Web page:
Sum kicks off side two of the album with blurry synths and a jumpy melody straight out of an acid trip, as a haunting distorted guitar makes way for a pounding bass drum and wavy solo. You can sense a bit of urgency here, as the ambient hypnotism of side one is laid to rest. This sounds more like Pink Floyd at their best, even if Sum doesn’t get much more exciting than its first two minutes. The absurd drones and wails of Skins follows, with the sense of urgency even more noticeable. This is where the percussion really enters the foreground as crashing cymbals and loud snares accompany a whole host of tribal drumming and eerie noises. As the song slowly dies down, 60-second interlude Unsung proceeds to introduce some horn-like synths and another splicing solo. Dark piano chords and an occasional wailing sound make way for side two closer Anisina, which showcases happier piano chords and a more solid structure. Each side on The Endless River can be considered its own mini-EP, as they all demonstrate rather different sounds. Anisina gets very glorious and anthemic around halfway with a harmonica taking the lead alongside a cacophony of instrumentation. A trumpet leads the song towards its end every so sweetly, before the guitars take over one more time.

Side three opens with an eerie piano melody on The Lost Art of Conversation, which is given substance thanks to the flowing river samples which underpin it. It segues into the jazzy On Noodle Street, encompassing marimbas and a mellow synthesizer. Night Light (which is now the third consecutive track shorter than two minutes) proceeds to make use of another sitar as faint strings crescendo in the background every now and then, before Allons-y (1) introduces us into classic Pink Floyd yet again. The Wall-esque guitars and a less ambient feel help the track travel along quite nicely, before more church organs take the helm on Autumn ’68. This one is darker and more haunting than its predecessors, even if it is only 90 seconds long. It’s followed by Allons-y (2), which is equally as interesting as (1) is, mainly due to the splicing, effects-laden guitars and underlying synths. Talkin’ Hawkin’ brings side three to an end with a very unorthodox special guest in physicist Stephen Hawking, who contributed vocal samples to this ambient song. It’s the first song on the album to actually feature some sort of vocals, as calm choir-like vocals feature in the background.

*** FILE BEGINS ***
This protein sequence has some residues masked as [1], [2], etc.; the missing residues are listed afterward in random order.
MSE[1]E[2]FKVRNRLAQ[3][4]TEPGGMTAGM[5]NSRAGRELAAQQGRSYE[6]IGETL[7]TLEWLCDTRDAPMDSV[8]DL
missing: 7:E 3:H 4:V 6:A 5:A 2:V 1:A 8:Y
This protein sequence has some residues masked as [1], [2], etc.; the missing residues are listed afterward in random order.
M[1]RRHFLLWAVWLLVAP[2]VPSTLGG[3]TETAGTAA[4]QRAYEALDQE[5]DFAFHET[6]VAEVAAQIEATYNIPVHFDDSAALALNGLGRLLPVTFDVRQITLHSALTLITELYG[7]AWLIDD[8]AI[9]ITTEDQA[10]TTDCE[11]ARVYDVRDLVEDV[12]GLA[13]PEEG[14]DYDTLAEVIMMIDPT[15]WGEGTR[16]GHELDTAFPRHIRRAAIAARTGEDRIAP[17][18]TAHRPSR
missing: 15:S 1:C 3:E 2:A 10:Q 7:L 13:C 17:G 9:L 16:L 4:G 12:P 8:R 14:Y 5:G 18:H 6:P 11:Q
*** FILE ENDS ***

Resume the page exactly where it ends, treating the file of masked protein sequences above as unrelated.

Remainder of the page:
Calling opens the fourth and final side with bleeping synths and another eerie melody, before the short Eyes to Pearls sees a nice plucked guitar melody take the lead. It gradually builds up throughout its course, with bombastic drums adding some interest and ensuring the song doesn’t tail off. Penultimate song Surfacing does much of the same, with plucked guitars and whooshing ambient noises preceding some “ooh’s” and “aah’s” from Gilmour and co. helping the song achieve an emphatic ending. A total of 16 people were involved in bringing The Endless River to life, with closing track Louder Than Words being the only non-instrumental track on it. Spanning just over 6 minutes, this one sees Gilmour sing “we bitch and we fight, diss eachother on sight” before claiming that “this thing that we do” is what ties the band together. Unsurprisingly, this is the best song on the whole album simply due to the fact that there are actually some vocals. As the song comes to an end, it all gets rather epic with another splicing solo from Gilmour. It might not be the most bombastic ending to band’s career, but it has certainly done them justice.

The Endless River may be 90% instrumental and sound quite repetitive, but it does the job and is exactly what you’d expect it to be – a coherent album from Pink Floyd.